Video Pro Tips: Mending with Purpose

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Video Pro Tips: Mending with Purpose

Written by: Derek Botchford and Steve Morrow, Epic Waters Angling Epic Waters Angling and Orvis have teamed up to create a steelheading m

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Written by: Derek Botchford and Steve Morrow, Epic Waters Angling

Epic Waters Angling and Orvis have teamed up to create a steelheading miniseries. Using the latest Orvis prototypes, the clips are specifically catered to small-stream tactics. After a busy season of guiding, Derek Botchford and Steve Morrow set out to deliver viewers techniques that are designed to elevate the game of steelhead anglers from the west to the Great Lakes.

When you’re learning to fly fish, one of the first skills you’re taught is mending, which is a game-changer. There’s life before mending and life after. Once you discover the skill of slowing or speeding-up your line during the swing, you immediately become a more efficient angler.

Problems arise, however, when you start overusing your new skill. Some angler start to think that, if one mend is so effective, ten mends must be even more effective. Wrong.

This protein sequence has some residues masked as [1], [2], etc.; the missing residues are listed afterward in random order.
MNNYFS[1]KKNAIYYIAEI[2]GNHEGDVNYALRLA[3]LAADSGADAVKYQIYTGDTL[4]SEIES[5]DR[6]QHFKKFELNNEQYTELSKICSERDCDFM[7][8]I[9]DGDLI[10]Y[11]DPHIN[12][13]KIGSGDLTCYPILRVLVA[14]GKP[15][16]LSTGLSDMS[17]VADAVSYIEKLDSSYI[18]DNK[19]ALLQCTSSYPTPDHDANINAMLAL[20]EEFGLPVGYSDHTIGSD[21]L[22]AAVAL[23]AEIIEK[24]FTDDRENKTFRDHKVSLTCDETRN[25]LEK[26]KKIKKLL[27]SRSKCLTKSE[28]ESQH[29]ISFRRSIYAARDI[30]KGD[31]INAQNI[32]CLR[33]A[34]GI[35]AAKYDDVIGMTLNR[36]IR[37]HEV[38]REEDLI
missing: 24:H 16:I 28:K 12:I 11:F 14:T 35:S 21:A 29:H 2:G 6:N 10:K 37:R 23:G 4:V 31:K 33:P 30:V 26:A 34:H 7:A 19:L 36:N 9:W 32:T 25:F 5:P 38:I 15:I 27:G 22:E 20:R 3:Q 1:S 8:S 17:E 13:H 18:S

Don’t mend just to mend. Mend with purpose.

This situation calls for an upstream mend to slow the fly down.

Upstream mends slow your presentation down. If you have a specific lie that’s slower that the surrounding water, an upstream mend can help keep your fly in the strike zone longer. In uniform heavy current, an upstream mend will reposition the line to minimize the formation of a belly and keep your fly from racing through the lie.

Downstream mending is to speed your presentation up. Creating a belly works best where there is not enough current to reach a desired lie. Commonly, a downstream mend is used to fish a soft hangdown. It is not used to speed up the time your swing takes because you’re bored!

Knowing when not to mend is equally important. If the line is swinging from bank to bank without excessive speed or without stalling out, then no mend is needed. Doing so will impact the swing negatively and is totally unnecessary.

Remember: Before you present your fly, analyze the current and make a conscious decision to mend or not. Turn off your autopilot. For your guide’s sanity and yours.

See all 15 videos in this series on the
Orvis Fly Fishing Learning Center.

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